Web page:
The country’s banking system has no records of the exact amount of funds received by NGOs over the past two to three decades. An enormous amount of funds had been received by NGOs since Feb. 2002, with some countries and the UNDP providing funds to the LTTE Peace Secretariat. The Secretariat for Coordinating the Peace Process (SCOPP) as well as Muslim Peace Secretariat too, received substantial funds. Those dispensing funds here actually didn’t know what they were doing. Some provided funds to the LTTE to carry out de-mining operations, while the UNICEF funded a project to stop the forcible recruitment of child soldiers.

Those receiving Norwegian funding were lavish in their praise for the Norwegians. In May 2002, Dr. Jehan Perera, on behalf of the National Peace Council declared that the peace process would succeed because of Norwegian expertise. Perera stressed that the only difference between the abortive peace bid made by the then President Chandrika Bandaranaike Kumaratunga and Wickremesinghe’s effort was the commitment of Norway. Perera was appearing on CNN on May 9, 2002 in the wake of his outfit receiving Rs. 2.8 mn from Japan to promote the Norwegian initiative. The NPC conveniently ignored the Norwegian role in 1994-1995. In fact, two Norwegians, Audun Holm and Johan Gabrielson met LTTE leader Velupillai Prabhakaran in Jaffna town during the first week of April 1995. They headed two peace monitoring committees out of four, but remained silent when the LTTE resumed hostilities with the sinking of two gunboats anchored at Trincomalee harbour on April 19.

October 2010: UNP chief Ranil Wickremesinghe with former Norwegian peacemaker Erik Solheim in Oslo after having met Dr. Gunnar Sorbo of the Chr. Michelsen Institute. Dr. Sorbo led the investigation into Norwegian peace initiatives in Sri Lanka.

Those promoting peace and negotiations have financially benefited in the other parts of the world. Those engaged in peace project in Sri Lanka being rewarded for their ‘work’ was definitely not an isolated situation. The May 2002 revelation that Norwegian ambassador in Tel Aviv, Mona Juul and her husband, Terje Roed Larsen (Norwegian Middle East envoy) accepted $ 110,000 from an Israeli peace centre for promoting negotiations between Israel and Palestine under the auspices of Norway highlighted the controversial transactions. Did any of Norwegians involved in the Sri Lankan project benefit personally? Did any Sri Lankan politicians and officials receive various perks and privileges for cooperating with NGOs?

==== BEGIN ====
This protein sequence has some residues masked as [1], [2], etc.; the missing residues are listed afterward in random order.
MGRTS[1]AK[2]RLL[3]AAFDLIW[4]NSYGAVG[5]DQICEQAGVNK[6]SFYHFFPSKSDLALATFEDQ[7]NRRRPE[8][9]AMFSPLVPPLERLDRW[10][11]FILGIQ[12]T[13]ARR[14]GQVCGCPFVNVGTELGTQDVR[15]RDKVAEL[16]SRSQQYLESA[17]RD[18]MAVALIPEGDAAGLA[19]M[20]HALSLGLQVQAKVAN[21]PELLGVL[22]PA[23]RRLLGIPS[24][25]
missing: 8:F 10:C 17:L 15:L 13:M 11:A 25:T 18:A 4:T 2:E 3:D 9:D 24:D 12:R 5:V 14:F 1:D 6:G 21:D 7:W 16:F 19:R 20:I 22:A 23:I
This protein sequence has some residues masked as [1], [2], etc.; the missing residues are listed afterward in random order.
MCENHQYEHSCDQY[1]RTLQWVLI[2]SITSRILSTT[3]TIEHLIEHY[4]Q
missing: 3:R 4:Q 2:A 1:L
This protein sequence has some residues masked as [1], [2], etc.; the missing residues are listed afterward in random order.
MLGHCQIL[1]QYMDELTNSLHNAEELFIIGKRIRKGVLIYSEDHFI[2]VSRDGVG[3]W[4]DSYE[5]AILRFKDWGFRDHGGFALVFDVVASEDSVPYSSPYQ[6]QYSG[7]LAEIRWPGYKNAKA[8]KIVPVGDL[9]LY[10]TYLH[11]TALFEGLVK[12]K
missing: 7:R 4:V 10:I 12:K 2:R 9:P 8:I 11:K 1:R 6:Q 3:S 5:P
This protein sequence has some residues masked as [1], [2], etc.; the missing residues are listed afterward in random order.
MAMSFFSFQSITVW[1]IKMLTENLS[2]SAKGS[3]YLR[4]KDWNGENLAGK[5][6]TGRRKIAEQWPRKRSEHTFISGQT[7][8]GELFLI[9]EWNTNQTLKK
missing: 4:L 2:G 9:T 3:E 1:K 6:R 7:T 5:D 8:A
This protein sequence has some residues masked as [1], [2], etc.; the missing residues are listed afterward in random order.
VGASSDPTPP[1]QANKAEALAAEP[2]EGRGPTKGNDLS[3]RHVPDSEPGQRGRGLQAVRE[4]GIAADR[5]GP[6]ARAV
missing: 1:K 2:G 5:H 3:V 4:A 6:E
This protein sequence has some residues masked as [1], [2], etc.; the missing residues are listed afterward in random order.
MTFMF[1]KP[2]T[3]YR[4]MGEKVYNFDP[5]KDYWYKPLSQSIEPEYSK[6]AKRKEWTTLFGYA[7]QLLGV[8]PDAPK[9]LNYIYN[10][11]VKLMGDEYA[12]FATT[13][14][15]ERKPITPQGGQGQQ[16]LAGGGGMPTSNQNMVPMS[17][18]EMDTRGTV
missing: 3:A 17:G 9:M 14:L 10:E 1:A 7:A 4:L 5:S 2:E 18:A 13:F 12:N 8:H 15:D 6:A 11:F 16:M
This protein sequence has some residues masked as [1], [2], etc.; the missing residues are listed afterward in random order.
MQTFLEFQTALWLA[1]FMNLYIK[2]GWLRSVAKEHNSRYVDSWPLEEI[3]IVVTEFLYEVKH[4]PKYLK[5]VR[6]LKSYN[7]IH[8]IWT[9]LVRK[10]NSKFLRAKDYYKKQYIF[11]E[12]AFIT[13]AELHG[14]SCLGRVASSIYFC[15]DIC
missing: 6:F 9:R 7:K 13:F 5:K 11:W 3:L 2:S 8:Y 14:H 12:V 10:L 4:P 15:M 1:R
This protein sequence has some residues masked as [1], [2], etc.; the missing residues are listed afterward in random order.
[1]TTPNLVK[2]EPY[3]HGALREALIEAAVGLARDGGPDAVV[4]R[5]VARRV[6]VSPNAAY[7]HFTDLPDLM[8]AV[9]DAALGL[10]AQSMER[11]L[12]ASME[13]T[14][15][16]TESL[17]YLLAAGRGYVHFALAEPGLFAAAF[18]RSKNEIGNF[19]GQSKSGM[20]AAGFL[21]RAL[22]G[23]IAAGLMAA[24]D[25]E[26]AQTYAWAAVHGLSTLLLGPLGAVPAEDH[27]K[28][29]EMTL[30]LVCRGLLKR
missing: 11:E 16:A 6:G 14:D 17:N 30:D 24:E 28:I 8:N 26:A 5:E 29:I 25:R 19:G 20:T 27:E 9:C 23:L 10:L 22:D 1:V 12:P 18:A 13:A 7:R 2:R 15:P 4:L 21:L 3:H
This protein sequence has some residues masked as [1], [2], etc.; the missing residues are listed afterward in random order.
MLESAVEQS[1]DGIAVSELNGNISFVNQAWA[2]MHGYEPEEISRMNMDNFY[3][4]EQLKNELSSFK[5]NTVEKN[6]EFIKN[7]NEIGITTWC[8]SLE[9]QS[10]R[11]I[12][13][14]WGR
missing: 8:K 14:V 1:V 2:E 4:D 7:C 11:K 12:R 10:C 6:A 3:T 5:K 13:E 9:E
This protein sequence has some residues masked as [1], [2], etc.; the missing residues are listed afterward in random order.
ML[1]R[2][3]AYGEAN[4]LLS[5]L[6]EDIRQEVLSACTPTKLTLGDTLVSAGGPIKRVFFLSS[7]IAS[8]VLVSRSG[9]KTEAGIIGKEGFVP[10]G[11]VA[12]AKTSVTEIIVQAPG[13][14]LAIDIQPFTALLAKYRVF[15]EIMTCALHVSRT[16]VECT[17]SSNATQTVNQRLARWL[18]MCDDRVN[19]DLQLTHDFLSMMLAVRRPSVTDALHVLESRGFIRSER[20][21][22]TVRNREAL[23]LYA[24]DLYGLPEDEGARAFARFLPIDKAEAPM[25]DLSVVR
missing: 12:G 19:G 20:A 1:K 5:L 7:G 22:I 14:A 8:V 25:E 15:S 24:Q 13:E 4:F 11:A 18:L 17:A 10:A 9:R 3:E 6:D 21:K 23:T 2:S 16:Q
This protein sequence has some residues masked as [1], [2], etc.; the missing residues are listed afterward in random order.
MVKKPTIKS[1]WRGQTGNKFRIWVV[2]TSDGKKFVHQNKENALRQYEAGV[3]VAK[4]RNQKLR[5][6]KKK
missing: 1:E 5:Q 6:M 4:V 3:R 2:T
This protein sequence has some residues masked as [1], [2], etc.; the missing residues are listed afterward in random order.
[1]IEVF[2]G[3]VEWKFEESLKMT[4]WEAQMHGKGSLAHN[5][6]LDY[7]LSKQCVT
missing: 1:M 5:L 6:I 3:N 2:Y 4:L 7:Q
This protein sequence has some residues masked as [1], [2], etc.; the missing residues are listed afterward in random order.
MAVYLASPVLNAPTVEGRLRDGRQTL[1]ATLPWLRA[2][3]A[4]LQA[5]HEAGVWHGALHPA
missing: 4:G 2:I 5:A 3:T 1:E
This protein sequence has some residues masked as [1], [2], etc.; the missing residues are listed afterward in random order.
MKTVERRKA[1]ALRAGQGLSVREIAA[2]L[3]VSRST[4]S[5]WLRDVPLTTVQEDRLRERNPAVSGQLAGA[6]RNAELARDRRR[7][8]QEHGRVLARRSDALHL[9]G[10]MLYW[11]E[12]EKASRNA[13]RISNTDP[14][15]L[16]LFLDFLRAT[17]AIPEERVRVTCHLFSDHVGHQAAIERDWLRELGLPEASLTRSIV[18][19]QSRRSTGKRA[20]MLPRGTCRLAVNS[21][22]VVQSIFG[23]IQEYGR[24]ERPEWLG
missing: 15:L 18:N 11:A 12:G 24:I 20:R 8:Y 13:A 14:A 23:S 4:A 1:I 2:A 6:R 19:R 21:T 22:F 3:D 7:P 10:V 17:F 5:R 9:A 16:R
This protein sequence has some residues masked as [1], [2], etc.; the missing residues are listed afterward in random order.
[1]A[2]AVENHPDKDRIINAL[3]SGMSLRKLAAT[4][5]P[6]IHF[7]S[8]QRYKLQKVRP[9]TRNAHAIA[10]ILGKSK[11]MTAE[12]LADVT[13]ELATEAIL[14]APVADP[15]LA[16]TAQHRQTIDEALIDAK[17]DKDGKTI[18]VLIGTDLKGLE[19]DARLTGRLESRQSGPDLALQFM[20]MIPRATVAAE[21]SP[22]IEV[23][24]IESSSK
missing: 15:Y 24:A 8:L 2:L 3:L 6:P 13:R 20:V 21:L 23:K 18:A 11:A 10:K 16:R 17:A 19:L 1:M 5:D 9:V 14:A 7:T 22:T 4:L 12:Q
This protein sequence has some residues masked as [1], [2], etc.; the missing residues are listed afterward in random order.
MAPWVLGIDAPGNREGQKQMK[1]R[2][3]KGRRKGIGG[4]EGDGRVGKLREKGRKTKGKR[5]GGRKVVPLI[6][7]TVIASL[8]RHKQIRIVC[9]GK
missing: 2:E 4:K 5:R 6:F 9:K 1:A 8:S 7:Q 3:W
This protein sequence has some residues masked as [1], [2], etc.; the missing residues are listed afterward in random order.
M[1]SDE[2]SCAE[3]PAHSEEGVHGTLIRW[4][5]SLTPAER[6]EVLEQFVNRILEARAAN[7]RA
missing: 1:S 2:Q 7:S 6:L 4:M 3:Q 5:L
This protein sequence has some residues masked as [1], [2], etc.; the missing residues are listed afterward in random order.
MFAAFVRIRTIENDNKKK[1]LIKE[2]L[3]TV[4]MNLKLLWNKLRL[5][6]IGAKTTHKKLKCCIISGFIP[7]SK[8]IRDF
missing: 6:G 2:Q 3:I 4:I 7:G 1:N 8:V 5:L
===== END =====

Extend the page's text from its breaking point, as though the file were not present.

Strategic miscalculation

Strangely, the NGO project didn’t change its course even after the LTTE quit the negotiating table in April 2003, much to the discontent of Premier Wickremesinghe. The Norwegians and the NGO community acted as if the peace process was on track, though the LTTE made preparations for war. They did everything to appease the LTTE in accordance with the overall Norwegian plan to continue with the peace process at any cost. Even after the assassination of Foreign Minister Lakshman Kadirgamar on the night of August 8, 2005, the NGO project asserted that the Norwegian led process should continue, regardless of the killing. The NPC declared that the assassination of Kadirgamar was tragic, but inevitable. The statement highlighted the cavalier attitude of those who had been promoting a negotiated settlement here. For them, Kadirgamar’s assassination meant nothing. The Norwegians remained silent on the issue as they pursued the peace bid. But today, thanks to Wiki Leaks, we know the Norwegians had no doubt about the responsibility of the LTTE for Kadirgamar’s assassination. Wiki Leaks exposed a confidential diplomatic cable that dealt with talks between the Norwegians and LTTE theoretician Anton Balasingham in London, in the wake of Kadirgamar assassination.

In hindsight, it was obvious Western powers, the NGO communities both here and abroad as well as an influential section of the media propagated the myth that the LTTE couldn’t be defeated on the battlefield, hence the GoSL had no option but to seek a negotiated settlement. They propagated the myth that peace at any cost was better than continuing with a costly military campaign. Their strategy remained on track even after the LTTE deprived UNP candidate Ranil Wickremesinghe of victory at the November, 2005 presidential election by ordering Tamil speaking people in the then temporarily merged Northern and Eastern Province to shun the vote. The TNA made the announcement on November 10, 2005 on behalf of the LTTE. The LTTE’s strategy was simple. Prabhakaran believed that he had the wherewithal to overwhelm newly elected President Rajapaksa in a conventional military confrontation. Prabhakaran shunned President Rajapaksa’s decision even to meet the LTTE in Geneva, as he was supremely confident of a battlefield victory. The rest is history.